By Bernard E. Harcourt, a law professor at the University of Chicago, is the author of the forthcoming “Against Prediction: Profiling, Policing and Punishing in an Actuarial Age.” (THE NEW YORK TIMES, 25/08/06):
The profiling of behavioral cues to identify terrorists is the latest trend in American airport security. The Transportation Security Administration began experimenting with the technique last December at a dozen airports, and after this month’s reported bomb plot in Britain, agency officials said they wanted to train and redeploy hundreds of routine screeners at airports across the nation by the end of next year.
There’s no question we’d all like to improve airport security.… Seguir leyendo »
By Kathryn Hughes (THE GUARDIAN, 22/08/06):
Apparently it will not be long before uniformed Spot operatives are patrolling our airports. Although this sounds like a parody of a parody - one of those weak jokes referencing Austin Powers that a certain kind of middle-aged man still insists on making - Screening Passengers by Observation Technique is already up and running in the US.Trained by the likes of Paul Ekman, the professor who helped turn face-reading into a science back in the 1980s, Spot operatives are wizard at picking up "micro-facial expressions" that give away what we're really feeling. This means that would-be terrorists who blithely tell check-in staff that they haven't got any sharp objects, radio-controlled devices or hair gel in their hand luggage will give themselves away with a fleeting grimace that lasts barely 1/25th of a second.… Seguir leyendo »
By Tim Hames (THE TIMES, 21/08/06):
Michael O’leary, chief executive of Ryanair, must have many talents to have reached his position in life, but I had not appreciated until last week that a flair for ironic cheek was one of them. Mr O’Leary appeared at a press conference to publicise his threat to sue the Government if it does not remove the recent restrictions on hand luggage by Thursday; a Union Jack was draped behind him and a Winston Churchill impersonator sat next to him. All of this was done in order to “keep Britain flying”.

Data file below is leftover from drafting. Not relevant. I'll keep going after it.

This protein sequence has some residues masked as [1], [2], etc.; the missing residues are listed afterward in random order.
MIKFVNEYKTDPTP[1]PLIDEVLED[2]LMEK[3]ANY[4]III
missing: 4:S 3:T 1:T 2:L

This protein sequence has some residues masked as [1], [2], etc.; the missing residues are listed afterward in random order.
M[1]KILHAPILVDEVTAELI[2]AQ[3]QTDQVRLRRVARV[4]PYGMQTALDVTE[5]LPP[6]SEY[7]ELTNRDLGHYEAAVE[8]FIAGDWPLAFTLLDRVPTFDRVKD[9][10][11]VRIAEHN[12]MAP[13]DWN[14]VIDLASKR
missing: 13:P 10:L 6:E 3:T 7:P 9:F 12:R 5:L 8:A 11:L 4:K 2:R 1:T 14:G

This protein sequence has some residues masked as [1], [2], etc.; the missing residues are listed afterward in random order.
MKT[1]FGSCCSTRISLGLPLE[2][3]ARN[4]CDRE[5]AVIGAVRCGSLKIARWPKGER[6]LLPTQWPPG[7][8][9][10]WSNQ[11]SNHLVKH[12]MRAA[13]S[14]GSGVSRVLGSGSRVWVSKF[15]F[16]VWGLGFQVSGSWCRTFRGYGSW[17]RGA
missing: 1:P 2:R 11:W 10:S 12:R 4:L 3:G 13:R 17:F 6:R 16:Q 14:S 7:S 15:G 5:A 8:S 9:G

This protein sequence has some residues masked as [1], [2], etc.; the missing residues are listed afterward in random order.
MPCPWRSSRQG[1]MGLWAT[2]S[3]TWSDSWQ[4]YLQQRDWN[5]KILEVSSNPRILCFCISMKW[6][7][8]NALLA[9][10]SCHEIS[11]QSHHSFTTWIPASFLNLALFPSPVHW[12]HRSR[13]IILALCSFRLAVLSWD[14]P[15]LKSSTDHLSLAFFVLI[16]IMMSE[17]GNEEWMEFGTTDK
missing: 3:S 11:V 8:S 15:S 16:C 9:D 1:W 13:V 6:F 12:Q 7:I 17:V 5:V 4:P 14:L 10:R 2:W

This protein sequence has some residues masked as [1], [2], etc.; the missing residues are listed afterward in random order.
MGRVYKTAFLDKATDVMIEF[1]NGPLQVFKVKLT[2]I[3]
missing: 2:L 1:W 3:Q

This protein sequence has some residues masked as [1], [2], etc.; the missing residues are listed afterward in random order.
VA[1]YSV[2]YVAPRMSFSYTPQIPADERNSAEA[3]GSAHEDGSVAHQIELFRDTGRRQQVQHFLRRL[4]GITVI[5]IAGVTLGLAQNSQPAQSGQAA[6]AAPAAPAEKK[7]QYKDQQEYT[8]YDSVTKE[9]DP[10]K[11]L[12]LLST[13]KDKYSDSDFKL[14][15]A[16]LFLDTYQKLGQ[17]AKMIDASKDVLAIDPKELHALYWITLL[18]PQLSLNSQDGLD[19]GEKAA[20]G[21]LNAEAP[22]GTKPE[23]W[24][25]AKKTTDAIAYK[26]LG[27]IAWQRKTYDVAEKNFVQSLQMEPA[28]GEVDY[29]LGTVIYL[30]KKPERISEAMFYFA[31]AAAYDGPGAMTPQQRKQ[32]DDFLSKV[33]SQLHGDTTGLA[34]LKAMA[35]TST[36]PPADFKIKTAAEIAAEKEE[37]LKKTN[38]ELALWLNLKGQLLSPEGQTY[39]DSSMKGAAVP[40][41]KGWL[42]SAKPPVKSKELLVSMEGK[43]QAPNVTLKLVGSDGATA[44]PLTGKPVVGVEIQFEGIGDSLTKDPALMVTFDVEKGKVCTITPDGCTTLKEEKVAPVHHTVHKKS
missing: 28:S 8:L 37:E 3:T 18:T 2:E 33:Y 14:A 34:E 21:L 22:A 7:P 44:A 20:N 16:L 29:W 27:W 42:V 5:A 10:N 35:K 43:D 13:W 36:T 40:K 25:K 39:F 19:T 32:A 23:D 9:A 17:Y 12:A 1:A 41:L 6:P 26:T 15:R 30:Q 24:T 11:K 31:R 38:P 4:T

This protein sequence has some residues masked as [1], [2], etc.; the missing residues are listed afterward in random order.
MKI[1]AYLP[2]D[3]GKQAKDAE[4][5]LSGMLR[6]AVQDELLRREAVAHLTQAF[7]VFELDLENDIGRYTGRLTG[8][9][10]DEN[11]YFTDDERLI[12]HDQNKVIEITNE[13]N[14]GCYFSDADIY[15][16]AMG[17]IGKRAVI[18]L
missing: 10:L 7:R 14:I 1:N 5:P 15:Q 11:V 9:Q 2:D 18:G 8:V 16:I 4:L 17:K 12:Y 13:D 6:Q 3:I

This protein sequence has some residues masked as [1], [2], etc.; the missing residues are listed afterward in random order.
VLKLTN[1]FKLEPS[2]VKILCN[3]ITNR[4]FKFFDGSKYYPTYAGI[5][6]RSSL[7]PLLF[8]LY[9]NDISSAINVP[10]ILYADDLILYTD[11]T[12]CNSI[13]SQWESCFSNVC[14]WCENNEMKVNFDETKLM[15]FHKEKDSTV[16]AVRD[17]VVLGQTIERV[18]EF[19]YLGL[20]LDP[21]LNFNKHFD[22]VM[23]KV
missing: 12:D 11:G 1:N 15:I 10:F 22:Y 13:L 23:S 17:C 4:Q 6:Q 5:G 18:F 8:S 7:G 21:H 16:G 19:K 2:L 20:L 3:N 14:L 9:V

This was exceptionally audacious. Mr O’Leary and his company are not British, but Irish.… Seguir leyendo »
By Glenda Jackson, a former transport minister, is the Labour MP for Hampstead and Highgate (THE GUARDIAN, 17/08/06):
On April 17 1986, a young woman presented herself at Heathrow's gate 23 for that morning's El Al flight to Tel Aviv. She had cleared the airport's own security check-in procedures, but to El Al's security staff something didn't appear right. A search of her hand luggage revealed 1½ ounces of Semtex and a detonator, hidden in a calculator.The young woman was Anne Murphy, a white, Catholic girl from Dublin. The explosives had been planted by her boyfriend, Nezar Hindawi, a terrorist with links to the Libyan government.… Seguir leyendo »
By Simon Jenkins (THE GUARDIAN, 16/08/06):
A stick of lipstick is a killer. A tube of toothpaste is high explosive. Baby's milk is poison. A nailfile is key to mass destruction. For the first time since the Spanish Inquisition a book is a proscribed weapon of war. Such is the infinite delicacy of western society that nothing, absolutely nothing, can be tolerated if it carries the slightest element of risk. Lesser breeds in distant lands can continue their slaughter and mayhem. We may not consort with the great god of chance.
I had once thought that "health and safety" would do for aeroplanes before terrorism did.… Seguir leyendo »
By Martin Samuel (THE TIMES, 15/08/06):